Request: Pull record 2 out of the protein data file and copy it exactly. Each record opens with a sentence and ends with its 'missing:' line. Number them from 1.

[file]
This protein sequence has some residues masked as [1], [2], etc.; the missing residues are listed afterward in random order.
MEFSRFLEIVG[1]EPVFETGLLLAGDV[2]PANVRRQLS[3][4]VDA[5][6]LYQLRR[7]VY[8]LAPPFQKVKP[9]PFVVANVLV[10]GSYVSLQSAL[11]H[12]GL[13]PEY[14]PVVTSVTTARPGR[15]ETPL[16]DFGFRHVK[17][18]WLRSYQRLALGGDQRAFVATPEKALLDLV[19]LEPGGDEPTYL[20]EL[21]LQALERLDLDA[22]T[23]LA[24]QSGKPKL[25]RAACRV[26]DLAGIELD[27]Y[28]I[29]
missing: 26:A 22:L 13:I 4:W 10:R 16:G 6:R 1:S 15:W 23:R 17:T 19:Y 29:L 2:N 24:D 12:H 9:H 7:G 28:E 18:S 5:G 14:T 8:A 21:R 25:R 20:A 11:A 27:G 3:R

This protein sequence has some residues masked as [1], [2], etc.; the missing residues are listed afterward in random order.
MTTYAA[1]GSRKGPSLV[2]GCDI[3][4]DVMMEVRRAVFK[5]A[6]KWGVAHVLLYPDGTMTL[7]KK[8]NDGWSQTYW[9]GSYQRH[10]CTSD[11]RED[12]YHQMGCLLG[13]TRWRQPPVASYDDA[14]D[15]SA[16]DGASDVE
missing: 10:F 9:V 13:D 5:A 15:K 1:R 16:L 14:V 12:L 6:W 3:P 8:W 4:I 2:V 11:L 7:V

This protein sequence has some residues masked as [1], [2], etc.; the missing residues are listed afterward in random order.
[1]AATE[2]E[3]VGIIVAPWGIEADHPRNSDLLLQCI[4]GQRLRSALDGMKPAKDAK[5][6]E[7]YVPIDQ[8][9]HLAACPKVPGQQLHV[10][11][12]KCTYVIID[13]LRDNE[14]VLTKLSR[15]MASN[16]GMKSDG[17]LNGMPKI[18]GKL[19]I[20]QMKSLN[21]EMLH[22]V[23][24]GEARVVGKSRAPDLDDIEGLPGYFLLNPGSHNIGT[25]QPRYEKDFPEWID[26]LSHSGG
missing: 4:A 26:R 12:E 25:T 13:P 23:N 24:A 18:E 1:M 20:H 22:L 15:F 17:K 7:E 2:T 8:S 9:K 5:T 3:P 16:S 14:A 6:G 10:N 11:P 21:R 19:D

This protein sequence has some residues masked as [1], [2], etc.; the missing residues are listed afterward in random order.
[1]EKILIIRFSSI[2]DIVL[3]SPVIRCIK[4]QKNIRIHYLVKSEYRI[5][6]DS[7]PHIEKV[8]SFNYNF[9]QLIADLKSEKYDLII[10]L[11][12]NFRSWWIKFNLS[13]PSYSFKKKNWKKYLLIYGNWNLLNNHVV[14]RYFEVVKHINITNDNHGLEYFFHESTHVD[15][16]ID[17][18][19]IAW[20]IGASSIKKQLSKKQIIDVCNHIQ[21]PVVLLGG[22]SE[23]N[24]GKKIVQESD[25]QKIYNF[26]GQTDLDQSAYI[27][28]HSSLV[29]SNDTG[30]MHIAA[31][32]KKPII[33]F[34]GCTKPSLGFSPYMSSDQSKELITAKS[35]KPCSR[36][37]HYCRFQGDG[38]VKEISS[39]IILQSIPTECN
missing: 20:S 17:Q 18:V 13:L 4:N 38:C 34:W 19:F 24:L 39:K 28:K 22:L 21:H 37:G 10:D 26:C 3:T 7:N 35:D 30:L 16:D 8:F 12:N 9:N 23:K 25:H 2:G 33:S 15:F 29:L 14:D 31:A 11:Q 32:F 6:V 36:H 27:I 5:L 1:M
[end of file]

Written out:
This protein sequence has some residues masked as [1], [2], etc.; the missing residues are listed afterward in random order.
MTTYAA[1]GSRKGPSLV[2]GCDI[3][4]DVMMEVRRAVFK[5]A[6]KWGVAHVLLYPDGTMTL[7]KK[8]NDGWSQTYW[9]GSYQRH[10]CTSD[11]RED[12]YHQMGCLLG[13]TRWRQPPVASYDDA[14]D[15]SA[16]DGASDVE
missing: 10:F 9:V 13:D 5:A 15:K 1:R 16:L 14:V 12:L 6:W 3:P 8:W 4:I 2:V 11:L 7:V